DEHRADUN was once a popular destination for those on the verge of retirement and looking for a place to settle down. Following this trend, my father bought a piece of land and built a house on the outskirts of Dehradun after retiring from the Army in the late 1960s. It was a small, quaint village amid fertile fields near the Haridwar road. The houses were few and scattered. Located about 7 km from the Clock Tower, it had piped water supply and a 16-ft-wide approach lane.
My father missed his daily dose of news as the newspaper hawker didn’t venture into the village. Enquiries revealed that the last place the hawker visited was near Lalaji’s shop. It was about 1 km from our residence. The hawker was not keen to travel the distance on his bicycle for just one customer, but offered to drop our copy at the shop. My father readily agreed. Lalaji, also an ex-serviceman, said he would be happy to receive it every day.
The newspaper subscribed to was a Hindi daily published from New Delhi. It used to cost 11 paise initially and its price gradually rose to 13, 15 and then 17 paise. The hawker delivered the newspaper between 2 and 4 pm as he covered a large expanse before coming to our locality. During the monsoon, the delivery used to be erratic as Dehradun received heavy rain. The Rispana, a seasonal river, was another impediment as its swarming water used to inundate the Haridwar road, which was yet to have a bridge.
It was my (a schoolboy) job to collect the newspaper in the evening. And I did it with gusto as I was allowed to use my father’s cycle. Mostly, when I arrived, Lalaji would realise that he had not read the newspaper. Holding it in his hands, he would gently ask me to wait for a few minutes and start looking for his spectacles. Generally, it was not easy to locate them and a frenetic hunt would ensue, involving his entire family. Once in possession of his spectacles, he became engrossed in the newspaper, oblivious of the customers’ and my presence. Ultimately, the customers’ consistent pleadings for the supply of provisions would come to my rescue. Sometimes, my stay would extend further if one of the customers was interested in the news. Reluctantly, Lalaji would hand over the newspaper to me. However, he was a kind soul and occasionally offered sweetmeats to me.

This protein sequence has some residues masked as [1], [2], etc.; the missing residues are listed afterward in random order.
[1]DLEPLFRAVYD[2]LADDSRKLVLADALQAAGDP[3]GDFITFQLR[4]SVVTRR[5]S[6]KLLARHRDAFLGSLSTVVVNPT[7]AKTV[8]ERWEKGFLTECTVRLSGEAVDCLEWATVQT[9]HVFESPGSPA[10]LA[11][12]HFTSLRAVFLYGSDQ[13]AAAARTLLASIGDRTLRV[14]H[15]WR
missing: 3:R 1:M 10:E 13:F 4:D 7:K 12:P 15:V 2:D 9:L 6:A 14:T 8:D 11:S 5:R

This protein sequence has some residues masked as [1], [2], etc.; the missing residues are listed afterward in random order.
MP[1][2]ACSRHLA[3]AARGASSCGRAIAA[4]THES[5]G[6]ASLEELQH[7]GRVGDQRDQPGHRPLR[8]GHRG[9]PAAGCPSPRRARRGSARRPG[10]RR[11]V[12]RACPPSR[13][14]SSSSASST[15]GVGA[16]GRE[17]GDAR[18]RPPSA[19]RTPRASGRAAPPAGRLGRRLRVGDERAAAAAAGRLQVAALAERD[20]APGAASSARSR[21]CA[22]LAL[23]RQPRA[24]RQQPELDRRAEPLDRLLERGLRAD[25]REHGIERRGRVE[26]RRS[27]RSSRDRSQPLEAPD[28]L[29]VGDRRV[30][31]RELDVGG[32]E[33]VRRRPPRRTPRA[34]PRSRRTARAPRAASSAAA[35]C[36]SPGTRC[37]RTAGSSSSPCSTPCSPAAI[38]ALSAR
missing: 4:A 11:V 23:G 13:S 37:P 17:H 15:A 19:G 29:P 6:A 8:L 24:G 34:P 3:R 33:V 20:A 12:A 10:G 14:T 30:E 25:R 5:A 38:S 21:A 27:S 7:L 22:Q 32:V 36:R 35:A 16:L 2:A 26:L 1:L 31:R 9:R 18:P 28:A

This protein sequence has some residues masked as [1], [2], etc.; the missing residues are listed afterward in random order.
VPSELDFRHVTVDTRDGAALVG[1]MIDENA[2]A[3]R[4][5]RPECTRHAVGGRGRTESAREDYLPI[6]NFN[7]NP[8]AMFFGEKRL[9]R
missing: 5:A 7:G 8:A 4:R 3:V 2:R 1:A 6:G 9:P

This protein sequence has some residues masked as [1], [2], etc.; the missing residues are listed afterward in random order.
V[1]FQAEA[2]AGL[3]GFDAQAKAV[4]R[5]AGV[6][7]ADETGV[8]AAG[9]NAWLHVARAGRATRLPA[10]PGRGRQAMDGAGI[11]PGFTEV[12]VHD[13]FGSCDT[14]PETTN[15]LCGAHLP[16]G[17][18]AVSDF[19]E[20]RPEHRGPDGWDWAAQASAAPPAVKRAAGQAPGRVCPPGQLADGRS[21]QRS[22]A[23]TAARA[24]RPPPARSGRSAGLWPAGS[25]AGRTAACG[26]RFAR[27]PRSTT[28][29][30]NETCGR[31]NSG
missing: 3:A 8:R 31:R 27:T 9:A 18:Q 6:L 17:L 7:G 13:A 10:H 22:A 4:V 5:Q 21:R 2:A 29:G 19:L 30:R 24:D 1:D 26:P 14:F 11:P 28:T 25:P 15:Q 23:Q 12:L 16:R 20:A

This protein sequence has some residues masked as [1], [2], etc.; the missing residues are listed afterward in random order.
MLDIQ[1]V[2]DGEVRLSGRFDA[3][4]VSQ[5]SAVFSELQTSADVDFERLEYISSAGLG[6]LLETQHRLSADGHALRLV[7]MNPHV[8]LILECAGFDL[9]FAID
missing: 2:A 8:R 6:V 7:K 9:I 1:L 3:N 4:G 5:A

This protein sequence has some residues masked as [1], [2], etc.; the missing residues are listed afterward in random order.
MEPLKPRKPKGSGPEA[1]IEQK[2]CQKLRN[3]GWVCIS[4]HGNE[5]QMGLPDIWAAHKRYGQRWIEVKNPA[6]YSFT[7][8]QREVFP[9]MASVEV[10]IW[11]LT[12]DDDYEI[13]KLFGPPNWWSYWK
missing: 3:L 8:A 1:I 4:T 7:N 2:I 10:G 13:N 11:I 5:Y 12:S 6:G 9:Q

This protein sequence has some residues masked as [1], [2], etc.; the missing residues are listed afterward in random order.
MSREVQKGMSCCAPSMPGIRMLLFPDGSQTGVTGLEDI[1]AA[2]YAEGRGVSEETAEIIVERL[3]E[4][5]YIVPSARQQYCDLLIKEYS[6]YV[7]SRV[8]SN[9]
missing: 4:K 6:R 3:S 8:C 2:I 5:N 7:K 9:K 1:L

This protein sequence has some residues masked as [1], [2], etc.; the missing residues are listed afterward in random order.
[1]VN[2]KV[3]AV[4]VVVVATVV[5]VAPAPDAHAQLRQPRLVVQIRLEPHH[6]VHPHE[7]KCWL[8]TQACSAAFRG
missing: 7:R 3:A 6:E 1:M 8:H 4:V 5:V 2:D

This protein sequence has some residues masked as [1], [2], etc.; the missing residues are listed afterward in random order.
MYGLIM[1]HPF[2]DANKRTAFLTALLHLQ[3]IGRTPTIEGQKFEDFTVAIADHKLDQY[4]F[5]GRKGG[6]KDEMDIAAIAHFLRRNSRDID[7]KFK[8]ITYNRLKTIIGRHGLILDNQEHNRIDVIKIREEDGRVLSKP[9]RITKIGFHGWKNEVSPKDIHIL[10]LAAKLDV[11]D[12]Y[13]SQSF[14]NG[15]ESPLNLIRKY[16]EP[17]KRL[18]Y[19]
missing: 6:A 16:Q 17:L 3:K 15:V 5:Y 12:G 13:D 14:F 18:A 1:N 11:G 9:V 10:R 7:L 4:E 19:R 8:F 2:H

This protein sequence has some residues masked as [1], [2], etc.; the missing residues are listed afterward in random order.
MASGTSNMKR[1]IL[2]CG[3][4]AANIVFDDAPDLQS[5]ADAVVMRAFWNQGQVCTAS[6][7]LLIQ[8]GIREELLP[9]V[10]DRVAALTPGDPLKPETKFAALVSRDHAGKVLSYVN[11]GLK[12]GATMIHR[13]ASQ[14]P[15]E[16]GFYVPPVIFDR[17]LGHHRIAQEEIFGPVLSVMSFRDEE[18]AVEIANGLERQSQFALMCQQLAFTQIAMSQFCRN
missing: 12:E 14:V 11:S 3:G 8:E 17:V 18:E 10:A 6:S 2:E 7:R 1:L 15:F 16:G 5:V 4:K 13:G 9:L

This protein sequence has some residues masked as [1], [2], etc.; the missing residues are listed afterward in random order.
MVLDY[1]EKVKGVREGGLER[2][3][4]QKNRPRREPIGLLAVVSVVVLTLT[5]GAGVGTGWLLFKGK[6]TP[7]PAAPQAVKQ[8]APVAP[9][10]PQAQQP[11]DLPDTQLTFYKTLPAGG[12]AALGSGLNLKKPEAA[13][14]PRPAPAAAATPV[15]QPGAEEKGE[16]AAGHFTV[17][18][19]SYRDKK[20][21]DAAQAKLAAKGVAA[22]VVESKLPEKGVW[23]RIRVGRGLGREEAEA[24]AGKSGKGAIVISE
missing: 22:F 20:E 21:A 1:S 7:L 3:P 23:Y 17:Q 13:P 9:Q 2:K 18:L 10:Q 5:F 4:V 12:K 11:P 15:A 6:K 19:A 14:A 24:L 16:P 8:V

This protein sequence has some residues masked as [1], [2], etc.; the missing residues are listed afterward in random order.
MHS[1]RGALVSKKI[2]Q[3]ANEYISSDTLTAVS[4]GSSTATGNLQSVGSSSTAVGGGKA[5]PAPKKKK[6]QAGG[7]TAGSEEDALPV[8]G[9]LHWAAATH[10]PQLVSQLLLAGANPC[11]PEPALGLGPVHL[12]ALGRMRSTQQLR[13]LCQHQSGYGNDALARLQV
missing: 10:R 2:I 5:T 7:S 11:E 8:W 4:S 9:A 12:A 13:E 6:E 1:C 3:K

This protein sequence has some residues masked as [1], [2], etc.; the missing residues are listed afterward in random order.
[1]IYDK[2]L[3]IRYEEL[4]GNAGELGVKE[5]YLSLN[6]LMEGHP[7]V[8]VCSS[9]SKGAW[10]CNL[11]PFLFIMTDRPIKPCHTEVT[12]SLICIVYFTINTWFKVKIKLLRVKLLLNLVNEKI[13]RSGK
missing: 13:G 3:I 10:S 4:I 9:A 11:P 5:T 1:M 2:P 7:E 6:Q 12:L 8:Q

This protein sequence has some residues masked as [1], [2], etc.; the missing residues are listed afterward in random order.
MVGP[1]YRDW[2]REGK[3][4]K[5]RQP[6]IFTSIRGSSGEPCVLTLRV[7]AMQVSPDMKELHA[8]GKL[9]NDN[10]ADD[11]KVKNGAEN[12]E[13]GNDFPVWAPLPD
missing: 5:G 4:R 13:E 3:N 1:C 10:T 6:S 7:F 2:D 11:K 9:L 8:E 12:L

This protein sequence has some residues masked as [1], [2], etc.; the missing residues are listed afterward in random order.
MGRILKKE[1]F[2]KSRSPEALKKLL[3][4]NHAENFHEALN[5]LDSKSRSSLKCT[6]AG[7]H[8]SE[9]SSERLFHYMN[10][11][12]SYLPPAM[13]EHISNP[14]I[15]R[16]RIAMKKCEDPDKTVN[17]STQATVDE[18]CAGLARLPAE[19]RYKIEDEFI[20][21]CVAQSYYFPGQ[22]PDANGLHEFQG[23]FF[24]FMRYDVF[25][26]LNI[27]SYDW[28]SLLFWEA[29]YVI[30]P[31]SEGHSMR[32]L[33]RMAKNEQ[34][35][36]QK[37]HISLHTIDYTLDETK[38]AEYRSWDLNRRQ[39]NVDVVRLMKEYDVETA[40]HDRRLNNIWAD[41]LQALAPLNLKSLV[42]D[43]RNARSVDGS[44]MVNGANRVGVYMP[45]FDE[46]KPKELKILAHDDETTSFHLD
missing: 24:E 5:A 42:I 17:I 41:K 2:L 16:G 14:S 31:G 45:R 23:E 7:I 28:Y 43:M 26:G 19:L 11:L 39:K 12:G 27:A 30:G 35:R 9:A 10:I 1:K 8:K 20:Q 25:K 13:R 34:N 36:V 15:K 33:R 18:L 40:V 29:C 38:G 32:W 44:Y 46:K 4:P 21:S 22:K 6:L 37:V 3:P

At home, every passing second would worsen the temper of my waiting father. On my arrival, he would invariably ask about the cause of the delay, but did not bother to listen to my reply as he quickly buried himself in the newspaper in the faint light of the lantern.
With the passage of time, the winds of change swept our hamlet. The green fields gave way to a number of houses. Grabbing the opportunity, newspaper hawkers appeared on the scene and newspapers became available at our doorstep.
The turn of events not only snapped the daily link with Lalaji but also dried up my source of sweatmeats.
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